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Steve S

I think the only reason Elrond was so pissy in the movies was that Jackson needed tension for the fabricated gotta-appeal-to-the-ladies Arwen subplot. The elf portrayal that's even worse is Legolas as extreme-sports-adventurer from the Hornburg on. And of course Gimli as a buffoon is really appalling (the only thing about the movie series that really irked me, actually).

Though I have a soft spot for all those stock fantasies in the Eddings/Jordan/whomever vein, I've never cared for the ones that most heavily rip off Tolkien (beyond the general amount all of 'em do). Some of my friends loved Dragonlance, but (besides the roleplaying game basis being obvious early on) the Tolkien pastiche was so heavy that I didn't especially like the first series. The second series, the one that focuses mainly on Raistlin and Caramon, was actually very good in places. Terry Brooks is another author whose Tolkien ripoff actively pissed me off.


Your point about the elves is spot on. Tolkien has been so pervasively ripped off, it's difficult for many people to tell what he originated anymore. I luckily read LOTR in grade school, before any other fantasies (except Narnia, which has different issues), so I've always seen the ways in which Tolkein is ripped off quite clearly. And as a medieval lit/English major, his archaisms don't bother me. But many of my fantasy-reading friends think LOTR is dry and boring, compared with the more contemporary, less formal treatments by other authors. I always felt that Guy Gavriel Kay's treatment of elves was the truest to Tolkien's spirit (no coincidence since Kay edited Tolkien's writings). Brooks and many others though have gotten the form, but completely without the substance.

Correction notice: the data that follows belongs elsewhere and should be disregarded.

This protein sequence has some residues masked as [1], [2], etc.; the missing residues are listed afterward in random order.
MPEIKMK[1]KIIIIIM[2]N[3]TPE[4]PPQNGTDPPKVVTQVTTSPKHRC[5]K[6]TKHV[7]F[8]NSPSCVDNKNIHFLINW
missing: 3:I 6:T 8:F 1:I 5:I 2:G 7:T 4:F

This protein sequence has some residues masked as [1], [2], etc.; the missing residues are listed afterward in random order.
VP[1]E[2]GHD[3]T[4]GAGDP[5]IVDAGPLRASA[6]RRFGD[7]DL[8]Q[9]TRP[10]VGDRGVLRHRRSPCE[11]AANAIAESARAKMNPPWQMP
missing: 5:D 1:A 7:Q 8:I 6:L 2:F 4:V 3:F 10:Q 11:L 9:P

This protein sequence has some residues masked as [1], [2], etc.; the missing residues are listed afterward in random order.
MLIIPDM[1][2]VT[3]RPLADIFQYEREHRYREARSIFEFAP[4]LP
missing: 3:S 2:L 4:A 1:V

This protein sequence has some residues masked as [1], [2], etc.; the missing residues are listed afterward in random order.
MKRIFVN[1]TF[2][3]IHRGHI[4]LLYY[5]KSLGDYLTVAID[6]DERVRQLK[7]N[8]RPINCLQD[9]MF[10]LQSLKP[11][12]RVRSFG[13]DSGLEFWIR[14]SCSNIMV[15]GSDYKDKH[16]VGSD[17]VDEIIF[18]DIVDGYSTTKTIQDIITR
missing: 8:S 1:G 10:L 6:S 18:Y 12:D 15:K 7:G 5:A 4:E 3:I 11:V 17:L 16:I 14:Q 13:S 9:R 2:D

Incidentally, I don't know any ladies who found Arwen "appealing" in the films. Speaking for my friends, her languorous dithering annoyed the heck out of us. I felt that Jackson wanted more screen time for the female characters as a matter of principle, even though he knew the female audience would be watching Viggo and Orlando.

Steve S

As long as the principle was "I don't want to be accused of sexism," yes. I'm not saying it was a good idea, just focus group thinking.

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